Three Things podcast—Episode 30: a musical note, a dream forecast, a coffee outside


Happy end of the week! Here are three things from my little life that made me happy or grateful (or gratefully bewildered) this week.

The podcast.

The transcript:

1. Trumpeter Sean

My brother-in-law Sean is a jazz musician of some note. He fronted the Edmonton Jazz Ensemble back in the day. He teaches at a college in New Jersey. We got to chatting in email about a new song by Bleachers, which turned into a kind of treatise on how musicians perform together. They can do so at a high level only if they’re as good at listening as they are at making their own noise. Here’s Sean from that email last week.

To play in an ensemble, I have to listen to myself through focusing on your playing. Fortunately it is not difficult to hear myself since I am the closest to my instrument, but since I’m closest to the instrument and the sound that it’s creating, I hear it and it’s yet harder for me to hear the other players, which is why I must focus on them. I have spent my life honing listening skills to the point where I adjust my pitch and time probably hundreds of times in a rehearsal or a performance. Most of the time 90 percent of the time, I’m unaware of those adjustments. The analogy I use is driving a car, and for you and my students who don’t drive yet, the analogy is riding a bike. 

Nicely composed, Sean. Maybe whatever deep thinker from long ago who wanted to banish the musicians from political life got it precisely wrong. 

Note from Sean

Note to self: Try to live life more musically, and not treat music just as a hobby or a gift or something others are good at.

Dream bridge

2. Dream forecast

This is how it happened, I think.

Deep asleep in bed and dreaming Tuesday morning I met Mr. Stewart, my minor hockey coach from the north end. He told me his dog had a not-for-profit tag. Then I was in a car. Then the car plummeted off the High Level Bridge. I hit the ground and woke up.

Half an hour later or so I was up and outside on my bike to get some fresh air on a river valley trail. I turned onto  a small footbridge. I misread it. It was wet. As I dropped the full half second off the bridge into the branches and muck of a pit, I replayed the High Level Bridge dream. And just like in the dream, I hit the ground. It was the strangest overlap of dream and reality ever in my life.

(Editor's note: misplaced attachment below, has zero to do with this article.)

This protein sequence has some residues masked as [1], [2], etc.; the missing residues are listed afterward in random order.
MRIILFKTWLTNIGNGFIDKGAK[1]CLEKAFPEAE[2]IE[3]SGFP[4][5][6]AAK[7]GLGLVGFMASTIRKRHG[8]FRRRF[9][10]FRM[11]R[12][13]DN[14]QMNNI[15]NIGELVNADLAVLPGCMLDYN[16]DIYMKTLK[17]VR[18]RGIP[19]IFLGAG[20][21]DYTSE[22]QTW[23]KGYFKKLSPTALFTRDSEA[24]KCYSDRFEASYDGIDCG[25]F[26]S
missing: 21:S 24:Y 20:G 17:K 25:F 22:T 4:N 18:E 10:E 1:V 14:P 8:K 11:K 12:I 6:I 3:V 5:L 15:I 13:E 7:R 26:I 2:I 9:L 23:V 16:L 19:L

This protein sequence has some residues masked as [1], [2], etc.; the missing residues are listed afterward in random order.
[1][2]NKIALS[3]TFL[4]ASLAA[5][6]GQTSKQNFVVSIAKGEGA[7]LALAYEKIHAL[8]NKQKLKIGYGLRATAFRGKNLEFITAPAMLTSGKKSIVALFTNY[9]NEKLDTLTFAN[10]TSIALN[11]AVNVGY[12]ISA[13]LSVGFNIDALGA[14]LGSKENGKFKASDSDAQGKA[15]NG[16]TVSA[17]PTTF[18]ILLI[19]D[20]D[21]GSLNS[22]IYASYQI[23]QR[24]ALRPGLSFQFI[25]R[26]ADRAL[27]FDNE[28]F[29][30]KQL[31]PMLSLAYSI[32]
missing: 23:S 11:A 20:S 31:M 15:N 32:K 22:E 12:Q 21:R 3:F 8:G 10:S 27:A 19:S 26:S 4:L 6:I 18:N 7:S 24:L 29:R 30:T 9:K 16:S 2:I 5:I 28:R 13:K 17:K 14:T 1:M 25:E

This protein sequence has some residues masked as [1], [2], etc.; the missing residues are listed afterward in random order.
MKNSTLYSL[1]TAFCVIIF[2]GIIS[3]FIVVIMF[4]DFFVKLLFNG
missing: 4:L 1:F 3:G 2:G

Real bridge

In the dream, the car disintegrated and I walked away without a scratch and headed for the Kinsmen Sports Centre with my Adidas gym bag. After the real-life fall on my bike, I wobbled home, physically and ontologically. Had I really gotten a warning from the dream kingdom about a fall to come? Where was I? Who was I? It was a slow, sore, surreal pedal back home. This broken cardboard box emoji on the shared use trail on the Quesnell Bridge captured my state of mind.

What just happened to me?!

I got home without further misadventure. The back of my knee was scraped up nice. Auntie Shelagh cleaned it, which brought me back to real life where the body is not just a ghostly shape on a dream screen, but a thing that hurts. That pain. I get that pain. The other matter of the dreamed fall and then the real fall, that’s still a bridge too far for me.

What's more real than a dream, sometimes? Don't answer.

3. Coffee—outside of myself

For almost seven years now, a group of bicycle riders in Edmonton have met almost every Friday morning, in winter, in summer to do what can’t be done on social media, which is to get off our bikes, drink coffee together and be in person, as the old people say. On some Fridays, the handlebarista is there with his retrofitted cargo bike turned coffee making setup that you have to see to believe. One of the people there last Friday was Greg, visiting from Calgary. What he saw and heard at Coffee Outside is worth drinking in.

“If you ask anybody in any helping profession, they’ll tell you that social isolation is our number one malady as a society," he said. "And what I see at Coffee Outside is social connection. So, Coffee Outside, in its own way, is combatting social isolation."

Nicely composed, Pastor. And the buzz of conversation in the background while you spoke was like an orchestra tuning up. The kind of real life sound you don’t yet get on Zoom. 

Here's Greg in his own voice:

Have a real, good weekend, everyone—with some ensemble-ness in it.


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